Locals contribute to title
by Emily Horos
ehoros@cherokeetribune.com
August 15, 2013 12:19 AM | 1109 views | 0 0 comments | 7 7 recommendations | email to a friend | print
Four recent Cherokee County graduates — Eli Dickens, Mason Ward, Bryan White and Tanner Shelton — were part of the East Cobb Yankees’ title team in the Connie Mack World Series.
<BR>Photo special to the Tribune
Four recent Cherokee County graduates — Eli Dickens, Mason Ward, Bryan White and Tanner Shelton — were part of the East Cobb Yankees’ title team in the Connie Mack World Series.
Photo special to the Tribune
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A group of Cherokee County baseball products recently played on the biggest stage of their young careers as part of the East Cobb Yankees team that won the Connie Mack World Series last week in Farmington, N.M.

Eli Dickens, Mason Ward, Bryan White and Tanner Shelton were all 2013 graduates of local high schools, with Shelton and White from Etowah, and Dickens and Ward from Cherokee.

The Yankees complied a 55-4 record over the summer, but they almost didn’t make it to the World Series.

The Yankees actually lost in the Southeast regional, but they were able to advance to the World Series when the team that beat them was disqualified for using ineligible players.

“It was a weird situation,” said Shelton, a Georgia Tech signee. “We played in the regional to qualify and we ended up losing in the championship game. The team we played had illegal players and we ended up qualifying later that day when they had to forfeit. We were all moping around kind of upset, and then we got an email from coach (James) Beavers saying we were going. I’m pretty sure everyone just got a huge uplift at that point. I know I did.”

Shelton, who has been a part of the Yankees team for three years, knew this would be his last shot at the World Series, and he made the most of the experience.

“Finding out that we would get a chance to go was amazing,” he said. “I was looking forward to it from the day we found out, for sure.”

It was the sixth Connie Mack title for the Yankees program, which has sent 24 players to the major leagues, including current major leaguers Marlon Byrd, Stephen Drew, Dexter Fowler and Gordon Beckham.

For White, playing in the World Series was just like the tales he had been told.

“Our coach always told us that it would be the best experience in your baseball career so far, and he was completely right,” said White, a UNC Greensboro signee. “Regardless of the fact that we won, having a host family and all that was just a great experience. Then, actually winning it was amazing.”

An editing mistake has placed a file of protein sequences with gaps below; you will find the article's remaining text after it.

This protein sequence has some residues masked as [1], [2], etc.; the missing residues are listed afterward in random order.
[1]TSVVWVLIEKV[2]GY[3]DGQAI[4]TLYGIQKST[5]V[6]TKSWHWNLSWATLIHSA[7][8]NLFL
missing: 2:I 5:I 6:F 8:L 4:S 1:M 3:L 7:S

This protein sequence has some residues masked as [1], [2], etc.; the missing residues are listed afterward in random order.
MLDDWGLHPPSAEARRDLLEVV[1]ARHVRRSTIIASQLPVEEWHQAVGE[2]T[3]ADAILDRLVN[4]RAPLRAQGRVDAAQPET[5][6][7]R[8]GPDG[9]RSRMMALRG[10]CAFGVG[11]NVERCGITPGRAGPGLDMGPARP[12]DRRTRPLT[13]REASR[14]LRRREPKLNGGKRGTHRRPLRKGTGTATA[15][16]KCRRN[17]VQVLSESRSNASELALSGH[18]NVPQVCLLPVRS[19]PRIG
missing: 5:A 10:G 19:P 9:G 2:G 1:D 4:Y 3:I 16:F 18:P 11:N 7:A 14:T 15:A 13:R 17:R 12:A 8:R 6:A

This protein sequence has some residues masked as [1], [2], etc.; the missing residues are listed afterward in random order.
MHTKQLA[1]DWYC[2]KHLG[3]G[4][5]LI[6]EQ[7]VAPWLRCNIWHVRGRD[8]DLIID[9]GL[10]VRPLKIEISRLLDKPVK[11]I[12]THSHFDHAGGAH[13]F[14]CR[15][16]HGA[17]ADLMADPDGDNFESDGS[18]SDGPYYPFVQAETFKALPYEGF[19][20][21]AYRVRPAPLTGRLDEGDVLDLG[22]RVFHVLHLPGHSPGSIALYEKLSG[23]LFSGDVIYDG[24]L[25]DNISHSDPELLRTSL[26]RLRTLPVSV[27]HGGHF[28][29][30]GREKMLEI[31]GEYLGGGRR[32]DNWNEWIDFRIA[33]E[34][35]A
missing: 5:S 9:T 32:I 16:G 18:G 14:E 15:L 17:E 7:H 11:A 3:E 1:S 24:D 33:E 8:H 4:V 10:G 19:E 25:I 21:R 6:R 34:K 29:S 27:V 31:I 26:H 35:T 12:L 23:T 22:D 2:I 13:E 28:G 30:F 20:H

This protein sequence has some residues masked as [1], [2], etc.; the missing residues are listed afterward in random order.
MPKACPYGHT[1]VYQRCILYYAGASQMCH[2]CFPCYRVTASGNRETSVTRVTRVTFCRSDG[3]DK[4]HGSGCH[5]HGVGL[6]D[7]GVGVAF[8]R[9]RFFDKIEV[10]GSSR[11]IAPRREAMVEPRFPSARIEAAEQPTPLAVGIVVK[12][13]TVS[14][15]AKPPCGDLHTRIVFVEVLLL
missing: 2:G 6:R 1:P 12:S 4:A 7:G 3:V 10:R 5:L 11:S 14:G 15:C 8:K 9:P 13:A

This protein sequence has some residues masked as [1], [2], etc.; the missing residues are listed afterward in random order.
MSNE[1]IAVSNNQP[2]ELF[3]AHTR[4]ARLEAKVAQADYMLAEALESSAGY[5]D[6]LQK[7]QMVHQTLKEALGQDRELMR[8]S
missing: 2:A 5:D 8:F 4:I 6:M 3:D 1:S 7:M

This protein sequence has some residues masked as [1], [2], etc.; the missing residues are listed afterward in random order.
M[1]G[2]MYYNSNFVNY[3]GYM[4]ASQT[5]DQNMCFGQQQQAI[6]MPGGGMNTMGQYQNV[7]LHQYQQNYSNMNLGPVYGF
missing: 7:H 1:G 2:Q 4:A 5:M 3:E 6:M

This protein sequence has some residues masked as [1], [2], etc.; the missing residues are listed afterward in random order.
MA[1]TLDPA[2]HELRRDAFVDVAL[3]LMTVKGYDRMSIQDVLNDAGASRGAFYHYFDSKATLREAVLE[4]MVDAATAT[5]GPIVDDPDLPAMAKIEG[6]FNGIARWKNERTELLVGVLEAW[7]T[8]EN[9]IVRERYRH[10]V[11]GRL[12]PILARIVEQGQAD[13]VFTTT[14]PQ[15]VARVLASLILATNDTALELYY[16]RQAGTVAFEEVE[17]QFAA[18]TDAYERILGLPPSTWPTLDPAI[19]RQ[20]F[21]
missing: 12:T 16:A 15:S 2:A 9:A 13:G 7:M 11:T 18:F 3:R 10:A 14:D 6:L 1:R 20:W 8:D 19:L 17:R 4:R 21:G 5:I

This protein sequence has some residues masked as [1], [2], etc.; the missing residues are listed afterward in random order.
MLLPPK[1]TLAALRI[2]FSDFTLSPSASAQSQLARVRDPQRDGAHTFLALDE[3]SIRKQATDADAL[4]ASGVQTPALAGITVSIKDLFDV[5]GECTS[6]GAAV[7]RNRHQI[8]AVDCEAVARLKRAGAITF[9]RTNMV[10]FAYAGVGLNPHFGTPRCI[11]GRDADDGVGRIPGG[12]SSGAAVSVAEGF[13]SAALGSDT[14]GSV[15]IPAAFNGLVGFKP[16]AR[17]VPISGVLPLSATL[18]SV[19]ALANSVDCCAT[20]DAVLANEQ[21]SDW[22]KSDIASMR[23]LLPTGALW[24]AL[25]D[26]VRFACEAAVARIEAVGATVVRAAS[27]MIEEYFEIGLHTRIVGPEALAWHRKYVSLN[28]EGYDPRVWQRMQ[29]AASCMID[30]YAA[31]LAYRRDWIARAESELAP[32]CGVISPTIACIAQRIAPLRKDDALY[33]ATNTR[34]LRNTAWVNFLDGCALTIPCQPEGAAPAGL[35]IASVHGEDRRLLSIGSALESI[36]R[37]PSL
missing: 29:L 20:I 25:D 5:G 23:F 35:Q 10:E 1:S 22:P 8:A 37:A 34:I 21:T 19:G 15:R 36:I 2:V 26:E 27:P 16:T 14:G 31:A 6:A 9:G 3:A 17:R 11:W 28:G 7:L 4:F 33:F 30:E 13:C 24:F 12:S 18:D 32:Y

In the double-elimination Connie Mack World Series, it can take as few as five games to win the title. The Yankees did it in five and outscored their opponents by a combined margin 33-6.

White, a right-handed pitcher, entered in relief and recorded the final six outs of the title game.

“I struck out the last guy to win it,” he said. “When I threw that last pitch, I was just in complete shock — the dogpile and everything.”

Shelton, a left-handed pitcher with an 8-0 record during the summer season with East Cobb, pitched in the World Series semifinal, an 11-2 victory.

“In the Connie Mack World Series, specifically, our hitting really came around,” Shelton said. “Our hitting was on fire in the Connie Mack. We had good pitching and thought that would be our strength as they carried us all year.”

Uniting with players they often faced during the high school season was another highlight.

“During travel ball during the summer, we just get really, really close,” White said. “We would hang out outside of baseball. It’s an experience I will never forget.”

The Reinhardt-bound Dickens felt it was chemistry that set the Yankees apart.

“When you combined that chemistry with the talent, it was just nearly unbeatable,” he said. “In New Mexico, it was (unbeatable).”

As for playing in the World Series, each of the players agreed it was an awesome experience.

“It was huge,” Shelton said.

Dickens, who joined the Yankees last year, took it a step further.

“It was probably the greatest experience of my life,” he said. “There was 6,000 to 8,000 people per game there. It was almost like playing in a minor-league stadium. There was a whole section behind home plate for college and pro scouts.”

The summer of baseball didn’t leave much time for other activities, although White said several of the Yankees players went fishing when they were in New Mexico.

Still, White, who was moving into his dorm in Greensboro, N.C., when reached by phone, said he wouldn’t have had it any other way.

“It was a life-changing experience,” White said. “The whole thing was.”
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